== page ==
MacDonald and Macknight (2012:122), present that, “Workers co-operatives’ organisational structure can be argued not only to bring increased productivity, employee empowerment, trust and loyalty, but also to produce a more equal income distribution than the comparable investor-owned firms, and a less conflict-prone industrial relations environment.” They also conclude the chapter by stating that the above is based on measurements using a “CoopIndex tool which provides a transformative approach to co-operative performance. Linking organisational effectiveness to co-operative principles and values, it enables worker co-operative to balance their social and economic goals without compromising them in research, diagnosis and intervention.”
Pitting the above against the generally accepted corporate practices and the prevailing two-classed social set up with it’s investors on the one side and the proletariate on the other, one has come to observe that, the latter tends to present a better success rate in the bigger countries across the world. Most small countries somehow, generally get pushed in to giving in to the pressures exerted by their bigger neighbours in the name of “co-operation”.
One has to recognise that the aggressiveness of an ‘investor-owned firm’ (Ibid), is generally absent in co-operative workers’ environments. One then does tend to ask oneself the question: why is that so? Why is there less apparent aggressiveness in co-operative workers organisations than in conventional, commercial, investor-owned organisations? Is it just the marketing and communication techniques which project them as such? Is it possible that they might consider one as an individual initiative and want to make the best of what comes at them whilst realising that the more they invest of themselves the more profit they will make whereas, in the co-operative model, there is more self-satisfaction and some comfort in realising that the quantities add up to make a bulk and that the involved parties or stakeholders take comfort in the false feeling of abundance generated until the point when the cake (or profit) has to be shared, which then turns out to be only a fraction of what it really is?
We know that most people working in investor-owned organisations do tend to pursue the “what’s in it for me” (WIIFM) mantra to the letter. How about the stakeholders of the co-operative model? Well, in most cases, according to studies carried out previously, the emphasis is equally laid on the WIIFM and WIIFT aspects of providing service.
O’Neill (2013) in Holmes (2013) points out that “investments in hardware as well as a nuanced internal training processes” leads to ” a better exploitation of sales opportunities” (Ibid). Holmes also cites an example of how “sales teams can use Web Analytics to gather important information than can ultimately inform effective search engine marketing strategies that generate more inbound leads.” If the sales teams are trained in reading the data generated by various search engine optimsation (SEO) techniques. With that, the sales team are then considered to be empowered to take the data available to them and come up with strategies aimed at converting potential leads into effective clients.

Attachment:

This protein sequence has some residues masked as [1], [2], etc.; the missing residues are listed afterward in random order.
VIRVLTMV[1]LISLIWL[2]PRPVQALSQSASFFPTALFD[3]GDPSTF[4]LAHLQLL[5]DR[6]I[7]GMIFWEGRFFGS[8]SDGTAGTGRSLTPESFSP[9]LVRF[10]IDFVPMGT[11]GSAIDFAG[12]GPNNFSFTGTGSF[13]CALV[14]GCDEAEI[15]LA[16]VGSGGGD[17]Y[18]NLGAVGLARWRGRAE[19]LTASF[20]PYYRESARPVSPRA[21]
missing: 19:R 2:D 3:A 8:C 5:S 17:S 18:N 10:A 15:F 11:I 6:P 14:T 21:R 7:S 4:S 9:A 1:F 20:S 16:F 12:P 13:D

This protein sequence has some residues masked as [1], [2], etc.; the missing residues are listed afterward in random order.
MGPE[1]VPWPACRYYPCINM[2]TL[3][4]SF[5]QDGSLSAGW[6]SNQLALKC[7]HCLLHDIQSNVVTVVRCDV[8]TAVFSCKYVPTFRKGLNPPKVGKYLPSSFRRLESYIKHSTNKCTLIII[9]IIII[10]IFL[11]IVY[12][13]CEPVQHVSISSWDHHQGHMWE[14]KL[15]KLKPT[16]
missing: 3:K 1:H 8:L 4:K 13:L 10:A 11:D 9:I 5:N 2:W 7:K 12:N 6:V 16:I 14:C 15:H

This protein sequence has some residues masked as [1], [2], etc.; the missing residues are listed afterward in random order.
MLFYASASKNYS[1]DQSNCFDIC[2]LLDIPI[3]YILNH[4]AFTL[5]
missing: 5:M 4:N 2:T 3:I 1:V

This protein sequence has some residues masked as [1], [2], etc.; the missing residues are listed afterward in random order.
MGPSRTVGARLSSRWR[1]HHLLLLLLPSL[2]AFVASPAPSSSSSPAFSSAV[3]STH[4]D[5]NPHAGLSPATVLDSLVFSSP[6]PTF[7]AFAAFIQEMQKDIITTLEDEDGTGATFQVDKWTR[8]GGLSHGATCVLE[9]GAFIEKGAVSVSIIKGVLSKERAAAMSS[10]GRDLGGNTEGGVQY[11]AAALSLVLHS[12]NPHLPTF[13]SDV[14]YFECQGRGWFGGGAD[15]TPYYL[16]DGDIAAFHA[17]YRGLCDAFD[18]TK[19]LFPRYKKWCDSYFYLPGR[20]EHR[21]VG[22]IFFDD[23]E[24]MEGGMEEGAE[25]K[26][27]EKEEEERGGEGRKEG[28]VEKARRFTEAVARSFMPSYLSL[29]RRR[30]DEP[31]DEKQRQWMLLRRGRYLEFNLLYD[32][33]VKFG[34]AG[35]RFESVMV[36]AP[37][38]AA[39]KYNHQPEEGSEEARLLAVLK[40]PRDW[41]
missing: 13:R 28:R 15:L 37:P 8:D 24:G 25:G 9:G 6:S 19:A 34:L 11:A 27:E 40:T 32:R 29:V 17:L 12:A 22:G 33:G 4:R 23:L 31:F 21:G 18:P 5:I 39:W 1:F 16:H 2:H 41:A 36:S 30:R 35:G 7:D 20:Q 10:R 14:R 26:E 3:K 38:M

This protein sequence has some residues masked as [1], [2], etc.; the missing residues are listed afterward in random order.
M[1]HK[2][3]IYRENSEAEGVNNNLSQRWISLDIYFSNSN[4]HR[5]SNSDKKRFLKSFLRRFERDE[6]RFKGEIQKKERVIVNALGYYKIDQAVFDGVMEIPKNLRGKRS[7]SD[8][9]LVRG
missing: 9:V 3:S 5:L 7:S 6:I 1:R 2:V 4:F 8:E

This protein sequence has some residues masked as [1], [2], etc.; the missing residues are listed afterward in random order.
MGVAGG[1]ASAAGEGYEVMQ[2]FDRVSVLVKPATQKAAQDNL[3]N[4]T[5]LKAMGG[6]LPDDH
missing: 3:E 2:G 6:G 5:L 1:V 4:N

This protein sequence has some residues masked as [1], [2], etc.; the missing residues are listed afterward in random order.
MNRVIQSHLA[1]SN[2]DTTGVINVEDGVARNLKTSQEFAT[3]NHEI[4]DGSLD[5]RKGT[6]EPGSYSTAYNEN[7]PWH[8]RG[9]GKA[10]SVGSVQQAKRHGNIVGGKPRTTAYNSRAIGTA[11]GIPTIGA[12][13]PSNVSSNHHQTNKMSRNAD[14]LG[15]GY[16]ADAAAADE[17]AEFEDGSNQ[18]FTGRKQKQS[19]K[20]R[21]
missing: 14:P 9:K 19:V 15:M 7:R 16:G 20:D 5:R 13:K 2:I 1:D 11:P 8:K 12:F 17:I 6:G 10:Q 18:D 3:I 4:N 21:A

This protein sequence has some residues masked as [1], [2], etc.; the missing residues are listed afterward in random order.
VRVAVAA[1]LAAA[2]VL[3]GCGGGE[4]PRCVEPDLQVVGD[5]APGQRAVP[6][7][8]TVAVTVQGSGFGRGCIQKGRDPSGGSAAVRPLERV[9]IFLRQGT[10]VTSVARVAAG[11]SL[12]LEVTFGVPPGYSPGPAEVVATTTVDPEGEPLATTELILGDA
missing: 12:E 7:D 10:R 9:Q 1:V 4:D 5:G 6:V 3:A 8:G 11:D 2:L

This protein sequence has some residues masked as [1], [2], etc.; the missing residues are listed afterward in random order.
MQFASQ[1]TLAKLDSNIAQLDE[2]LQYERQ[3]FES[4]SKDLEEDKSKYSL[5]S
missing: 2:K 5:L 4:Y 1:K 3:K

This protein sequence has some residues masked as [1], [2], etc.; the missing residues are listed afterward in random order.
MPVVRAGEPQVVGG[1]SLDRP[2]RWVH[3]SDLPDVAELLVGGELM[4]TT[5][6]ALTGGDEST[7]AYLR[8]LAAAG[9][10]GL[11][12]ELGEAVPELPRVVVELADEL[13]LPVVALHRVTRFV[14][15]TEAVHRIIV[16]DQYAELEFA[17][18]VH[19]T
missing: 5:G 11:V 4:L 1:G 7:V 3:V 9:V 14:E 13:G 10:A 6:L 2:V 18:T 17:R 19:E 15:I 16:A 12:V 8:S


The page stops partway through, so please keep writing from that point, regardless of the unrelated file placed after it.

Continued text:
Whilst applying the WIIFM and WIIFT filters to what Holmes has to say, if the sales and marketing teams work hand-in-hand, they will be able to get a better understanding of the consumer behaviour, which can be better achieved by means of the WIIFT approach. Whereas with the WIIFM approach, they might acquire knowledge on their own, but not sharing it will end up being tantamount to the organisation’s growth.
The above application can be adapted to all walks of an organisation’s life and will provide us with similar answers. It thus becomes important for all leaders to not only preach but practice WIIFT in their team, organisation and beyond to ensure that they achieve success.
Churchill (1947) “It is wonderful what great strides can be made when there is a resolute purpose behind them.”
L. Conrad (2006),”If Earnings Slip in 2007, Training Budgets Will Take the Hit”,Mains Street Community Banking and Finance, available at http://ehis.ebscohost.com.ezproxy.liv.ac.uk/eds/pdfviewer/pdfviewer?vid=4&sid=5350f9c7-fe62-4754-984e-53747844b5cd%40sessionmgr115&hid=105 accessed in May 2013
C. Holmes (2013), “Growth coaching must balance technology with employee empowerment” available at http://www.chetholmes.com/tips-and-advice/?p=29 accessed in January 2014.
D. McDonald and E. Macknight, (2012), “The Co-operative Model in Practice: International Perspectives”, CETS, Aberdeen, Scotland, available at http://books.google.co.uk/books?id=OKETjQp3SUAC&pg=PA122&dq=increased+earnings+and+employee+empowerment&hl=en&sa=X&ei=oU8oUYePF6HW0QXrsYD4Bg&ved=0CC0Q6AEwAA#v=onepage&q=increased%20earnings%20and%20employee%20empowerment&f=false accessed in February 2013
P. O’Neill (2013) “Understanding how customers buy will better inform your sales and marketing system” in C. Holmes (2013), “Growth coaching must balance technology with employee empowerment” available at http://www.chetholmes.com/tips-and-advice/?p=29 accessed in January 2014.